A few days later, 4 to be exact,  NC's Steve Fraley was in town for a family reunion.  He asked me to take some of his first time snorkelin' cousins to somewhere nice.  North Chick fit the request perfectly being convenient, scenic, crystal clear and with comfortable temperatures.  The bonus were the rock flipping Loggies, grazing Stonerollers and a world of Sunfish.  A bit disappointed though i was, as all 3 of the previosly nesting Greenies had been displaced by rocks reworked by folks deepening the pool.  I could find none of the nest guarders, hoping to get some of those cousin's pinkies bit, always a good show and tell!  We had a nice time for a couple hours and they headed to places far away while Connie and i went to the mill site to check on the conditions.





Distant Cousins ready for a clear water submersion.



9 days later Connie wanted to take a couple of the boys she had been nannying during the Summer, so Connie and i, a friend and her son bringing along the 2 brothers all rendezvoused at the parking lot and walked down to the favored swimming hole.  The boys were sharp eyed and spotted several water snakes and added a hefty Hogsucker to the Gorge's fish list.  The bonus was finding another Greenie vigorously guarding fresh eggs.  I met a family visiting from California and the young son was intent with some sunfish.  I took him to the Greenie for a good finger nipping.




Holding their breath.





Queen Snake.





Green Sky.





The Spark of Life.



Just a couple days later Jeremy and Dave were visiting and needed a relaxing break from their film projects, so sans camera gear we headed to the North Chick Gorge.  Even though it was a weekday the parking lot was already full by early afternoon.  We hiked down to my favored pool and found it occupied by a couple Grandmothers and their rock hopping, splash happy Grandsons.  After a bit they left and were replaced by a family and their black leather cowboy hatted Pa intent on entertaining all the pool's and the neighboring pool's visitors with a loud juke box.  Being neither Death Metal, Hip Hop Rap or Corn Pone Country i eventually kinda enjoyed it, seemingly fitting to the day.




This Small Mouth reminds me of the Coosa, Redeyed Bass of the Conasauga.  Perhaps a transplant.





Redbreast taking a peek.





Aqua Blue Reflections.





Hammersmasher teasing the Coal Bender.








As the afternoon ended we headed back to the house where Jeremy took drone footage of the Cement Pond, South Chick and the Swinging Bridge by sunset and they treated me to a late evening dinner at the Cracker Barrel.




Casper Cox
Chattanooga, near the TN Divide on BlueFishRidge overlooking South Chickamauga Creek.

#6 Matt DeLaVega

Matt DeLaVega
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  • Ohio

Posted 12 August 2016 - 10:31 PM

Coal bender is quite artistic. Like it

The member formerly known as Skipjack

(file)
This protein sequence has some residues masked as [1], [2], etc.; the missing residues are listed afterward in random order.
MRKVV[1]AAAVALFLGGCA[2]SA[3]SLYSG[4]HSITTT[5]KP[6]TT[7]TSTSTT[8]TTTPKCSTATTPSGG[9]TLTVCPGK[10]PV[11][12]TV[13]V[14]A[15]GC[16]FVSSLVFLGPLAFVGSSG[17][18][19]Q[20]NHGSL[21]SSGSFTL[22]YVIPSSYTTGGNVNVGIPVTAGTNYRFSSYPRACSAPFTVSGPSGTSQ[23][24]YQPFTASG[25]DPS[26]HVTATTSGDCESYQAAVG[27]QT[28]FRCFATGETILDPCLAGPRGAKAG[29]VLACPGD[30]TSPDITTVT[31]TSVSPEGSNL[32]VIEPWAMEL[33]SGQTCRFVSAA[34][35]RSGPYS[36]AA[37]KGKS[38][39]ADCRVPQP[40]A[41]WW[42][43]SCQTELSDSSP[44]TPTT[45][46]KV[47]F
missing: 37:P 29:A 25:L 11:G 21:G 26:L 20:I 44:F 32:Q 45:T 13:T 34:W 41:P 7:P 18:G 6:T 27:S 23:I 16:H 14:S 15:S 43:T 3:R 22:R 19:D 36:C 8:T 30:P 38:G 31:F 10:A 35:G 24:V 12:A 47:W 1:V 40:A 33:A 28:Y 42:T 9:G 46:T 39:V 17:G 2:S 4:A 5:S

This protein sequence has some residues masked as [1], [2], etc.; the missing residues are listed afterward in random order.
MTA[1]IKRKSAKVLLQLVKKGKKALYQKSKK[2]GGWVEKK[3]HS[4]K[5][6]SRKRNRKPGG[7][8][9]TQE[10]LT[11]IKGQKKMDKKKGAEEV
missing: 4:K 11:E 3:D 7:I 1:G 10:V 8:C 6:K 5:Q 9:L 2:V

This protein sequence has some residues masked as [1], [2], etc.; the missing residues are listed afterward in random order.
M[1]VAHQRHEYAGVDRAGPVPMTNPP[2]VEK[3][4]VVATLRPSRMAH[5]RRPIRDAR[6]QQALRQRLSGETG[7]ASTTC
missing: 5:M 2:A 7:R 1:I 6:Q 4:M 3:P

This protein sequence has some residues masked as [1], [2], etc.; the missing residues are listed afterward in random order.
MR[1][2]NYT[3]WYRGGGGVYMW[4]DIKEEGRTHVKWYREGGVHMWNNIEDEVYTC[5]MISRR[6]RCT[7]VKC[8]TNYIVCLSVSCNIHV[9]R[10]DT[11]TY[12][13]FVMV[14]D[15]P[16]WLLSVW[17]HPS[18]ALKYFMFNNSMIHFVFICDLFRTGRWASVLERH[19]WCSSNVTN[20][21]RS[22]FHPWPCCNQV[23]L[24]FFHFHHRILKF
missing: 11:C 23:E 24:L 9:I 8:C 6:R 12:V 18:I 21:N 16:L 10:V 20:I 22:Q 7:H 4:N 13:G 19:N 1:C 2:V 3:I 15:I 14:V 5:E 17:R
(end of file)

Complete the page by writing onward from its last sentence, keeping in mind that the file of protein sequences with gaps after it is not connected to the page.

#7 gerald

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  • Wake Forest, North Carolina

Posted 13 August 2016 - 10:50 AM

Does Jeremy have horizontally split pupils like Anableps for viewing above and below water?

Gerald Pottern
Hangin' on the Neuse
"Taxonomy is the diaper used to organize the mess of evolution into discrete packages" - M.Sandel

#8 mattknepley

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  • Smack-dab between the Savannah and the Saluda.

Posted 14 August 2016 - 08:13 PM

Fantastic looking site. Love those tiny mountain headwaters. I know the legalities can be an issue, but it still surprises me Lepomis sp. aren't more popular with the cichlid-loving set.
Matt Knepley
"No thanks, a third of a gopher would merely arouse my appetite..."

#9 Casper

  • NANFA Fellow
  • Chattanooga, TN alongside South Chickamauga Creek, just upstream of the mighty Tennessee River.

Posted 15 August 2016 - 11:01 AM

I mentioned the DNA studies going on in search of the Hell Benders.  I understand it has been confirmed that is a Coal Bender and another oddity, Dave Herasimtschuk.

I might make it back once more this year but i have three Conasaugas this week.  Things are different over there.  Summer historical average is about 100 and currently it is 40, perhaps puddles only.  

Edited by Casper, 15 August 2016 - 11:43 AM.

Casper Cox
Chattanooga, near the TN Divide on BlueFishRidge overlooking South Chickamauga Creek.

#10 Isaac Szabo

Isaac Szabo
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  • The Ozarks

Posted 17 August 2016 - 04:34 PM

Nice photos. It looks like a very scenic place to snorkel. 

#11 Casper

  • NANFA Fellow
  • Chattanooga, TN alongside South Chickamauga Creek, just upstream of the mighty Tennessee River.

Posted 18 August 2016 - 02:07 PM

Nice photos. It looks like a very scenic place to snorkel. 



Remind me on your next visit, but your not gonna wanna be wearing that weight belt.


It is mostly for quiet bliss when the wireless juke boxes and weekend splashers are at a minimum.  Very scenic, walk slow, save your knees.

Casper Cox
Chattanooga, near the TN Divide on BlueFishRidge overlooking South Chickamauga Creek.